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VOL. 35 | NO. 40 | Friday, October 7, 2011




Community buy-in key to green programs

By Hollie Deese

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Tabitha Crawford

As the president of Balfour Beatty Energy Solutions, Tabitha Crawford knows a thing or two about energy efficiency. As part of a global construction management organization committed to sustainable infrastructure development, she makes sure her company identifies and executes practices that help increase efficiency, reduce costs and generate income.

“One of the things we have learned is that you can make all the green buildings you want, but that is really just the beginning,” Crawford says. “You really have to focus on behavior and getting people’s ‘buy in’ to change.

“You can’t use altruism to reach people. You have to use proven behavioral techniques like regular salespeople do with every other product. So why shouldn’t we use them for sustainability and green things, too?”

Balfour Beatty’s clients, in addition to numerous schools, hospitals, government buildings, retail and mixed-use facilities, include nearly 50 military communities throughout the country.

“It is like that TV show where they go in and remake the house, except we are redoing between 300 and 4,000 homes, as well as adding green spaces, walkable places, improving energy efficiency and putting solar on the rooftops,” she says. “We are also working with the residents on conservation programs.”

Entire neighborhoods are transformed by incorporating energy star products, environmentally friendly materials and recycling and reusing site materials.

Name: Tabitha Crawford

Hometown: Elizabethtown, Ky.Company: Balfour Beatty Energy Solutions

Title: President

You could say Crawford’s commitment to a sustainable career actually began in 1994 when she was the senior vice president of new markets for Fort Knox National Company. There, she was the co-creator and sold “TruePay,” one of the first web-based electronic payment systems that moved from paper checks to electronic. Years later, she created the first private technology link into Department of Defense payroll systems for the Military Housing Privatization Initiative.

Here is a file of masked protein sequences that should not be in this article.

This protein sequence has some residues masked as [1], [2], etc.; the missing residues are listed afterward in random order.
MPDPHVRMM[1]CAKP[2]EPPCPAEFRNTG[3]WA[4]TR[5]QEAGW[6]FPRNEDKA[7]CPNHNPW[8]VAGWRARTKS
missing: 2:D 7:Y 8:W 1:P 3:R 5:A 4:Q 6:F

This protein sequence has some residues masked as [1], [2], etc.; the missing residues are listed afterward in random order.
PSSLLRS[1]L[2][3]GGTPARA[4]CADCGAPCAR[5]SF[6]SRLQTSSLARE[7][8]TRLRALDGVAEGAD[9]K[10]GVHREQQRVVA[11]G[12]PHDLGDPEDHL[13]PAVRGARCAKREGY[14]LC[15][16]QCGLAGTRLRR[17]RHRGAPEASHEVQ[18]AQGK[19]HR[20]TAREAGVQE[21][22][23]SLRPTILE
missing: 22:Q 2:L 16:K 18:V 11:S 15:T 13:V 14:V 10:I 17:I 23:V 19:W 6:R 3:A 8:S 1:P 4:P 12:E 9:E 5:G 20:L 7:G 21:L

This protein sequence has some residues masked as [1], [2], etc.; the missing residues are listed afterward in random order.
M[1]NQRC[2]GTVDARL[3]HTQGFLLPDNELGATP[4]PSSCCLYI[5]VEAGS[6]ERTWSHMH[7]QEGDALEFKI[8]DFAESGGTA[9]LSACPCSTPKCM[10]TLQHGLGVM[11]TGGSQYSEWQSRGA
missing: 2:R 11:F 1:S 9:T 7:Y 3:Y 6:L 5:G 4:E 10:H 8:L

In the last decade, Crawford herself has become a national sustainability leader and speaker, talking about topics that include the economic impacts of climate change and achieving synergy through sustainability. She has been involved in shaping national programs such as the U.S. Partnership for Education for Sustainable Development and the Presidential Climate Action Plan.

She teaches at Lipscomb University’s Sustainable Practice Institute and was recently named “Southeast Green Innovator of the Year” for her work. She was even responsible for the creation of SYNERGY, an award-winning grassroots technology, conservation and employee behavior program included in the Mayoral Climate Protection Manual distributed to 700 cities globally.

“My degrees are in finance, and when I first finished I kind of caught the wave of the Internet taking off,” she says. “It was an exciting time, but I wanted the kind of job where I actually felt really good about what I was doing. I wanted it to be in an area that is taking off, like the Internet is taking off, and that is where I came up with energy and sustainability. I thought energy, with its shortened supply and increasing demand, was going to be a hot area of the future from a macroeconomic perspective.”

Now she takes all she has learned and helps others accelerate their own energy programs, warning against simply hiring an energy specialist to get the job done.

“They will form a committee and they will educate people, but there is a zero correlation between the education of adults and sustained behavior change,” Crawford says. “Zero. So all of the tips in the world and all of the feel-good speeches aren’t going to do anything. What we can do to help others is to show them how to make their program work.

“If you have 1,000 employees, instead of having one person try to do 500 things, give all 1,000 of them just one goal and tie it to their performance review every year. If you give simple, clear, actionable goals, and give them specific to each person’s job, then you will accelerate what you are doing .You need to be really targeted and focused on what you do.”

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